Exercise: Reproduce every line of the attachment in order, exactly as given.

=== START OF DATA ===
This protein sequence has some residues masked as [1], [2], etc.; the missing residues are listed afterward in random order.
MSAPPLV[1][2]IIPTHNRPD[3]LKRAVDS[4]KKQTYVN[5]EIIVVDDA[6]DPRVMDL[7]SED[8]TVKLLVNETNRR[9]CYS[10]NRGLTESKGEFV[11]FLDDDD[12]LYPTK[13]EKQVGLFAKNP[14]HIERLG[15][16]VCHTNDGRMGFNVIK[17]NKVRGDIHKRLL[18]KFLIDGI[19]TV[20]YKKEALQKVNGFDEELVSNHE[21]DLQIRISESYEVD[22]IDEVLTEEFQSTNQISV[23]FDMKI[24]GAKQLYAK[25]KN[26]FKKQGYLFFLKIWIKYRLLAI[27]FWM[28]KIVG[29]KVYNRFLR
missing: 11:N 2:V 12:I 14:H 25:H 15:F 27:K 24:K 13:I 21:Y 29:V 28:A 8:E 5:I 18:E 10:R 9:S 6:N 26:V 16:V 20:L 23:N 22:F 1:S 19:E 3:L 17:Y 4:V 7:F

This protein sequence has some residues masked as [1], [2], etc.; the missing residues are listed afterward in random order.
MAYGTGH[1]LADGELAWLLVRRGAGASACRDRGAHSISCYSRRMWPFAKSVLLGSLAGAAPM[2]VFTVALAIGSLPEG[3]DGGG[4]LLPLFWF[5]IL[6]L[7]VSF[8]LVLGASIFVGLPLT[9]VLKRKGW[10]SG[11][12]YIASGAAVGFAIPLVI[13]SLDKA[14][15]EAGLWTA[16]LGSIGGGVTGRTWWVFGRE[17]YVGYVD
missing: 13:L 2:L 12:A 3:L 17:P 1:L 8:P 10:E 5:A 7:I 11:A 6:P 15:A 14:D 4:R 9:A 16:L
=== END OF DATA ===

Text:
This protein sequence has some residues masked as [1], [2], etc.; the missing residues are listed afterward in random order.
MSAPPLV[1][2]IIPTHNRPD[3]LKRAVDS[4]KKQTYVN[5]EIIVVDDA[6]DPRVMDL[7]SED[8]TVKLLVNETNRR[9]CYS[10]NRGLTESKGEFV[11]FLDDDD[12]LYPTK[13]EKQVGLFAKNP[14]HIERLG[15][16]VCHTNDGRMGFNVIK[17]NKVRGDIHKRLL[18]KFLIDGI[19]TV[20]YKKEALQKVNGFDEELVSNHE[21]DLQIRISESYEVD[22]IDEVLTEEFQSTNQISV[23]FDMKI[24]GAKQLYAK[25]KN[26]FKKQGYLFFLKIWIKYRLLAI[27]FWM[28]KIVG[29]KVYNRFLR
missing: 11:N 2:V 12:I 14:H 25:H 15:F 27:K 24:K 13:I 21:Y 29:V 28:A 8:E 5:I 18:E 10:R 9:S 6:N 26:V 16:V 20:L 23:N 22:F 1:S 19:E 3:L 17:Y 4:V 7:F

This protein sequence has some residues masked as [1], [2], etc.; the missing residues are listed afterward in random order.
MAYGTGH[1]LADGELAWLLVRRGAGASACRDRGAHSISCYSRRMWPFAKSVLLGSLAGAAPM[2]VFTVALAIGSLPEG[3]DGGG[4]LLPLFWF[5]IL[6]L[7]VSF[8]LVLGASIFVGLPLT[9]VLKRKGW[10]SG[11][12]YIASGAAVGFAIPLVI[13]SLDKA[14][15]EAGLWTA[16]LGSIGGGVTGRTWWVFGRE[17]YVGYVD
missing: 13:L 2:L 12:A 3:L 17:P 1:L 8:P 10:E 5:A 7:I 11:A 6:P 15:A 14:D 4:R 9:A 16:L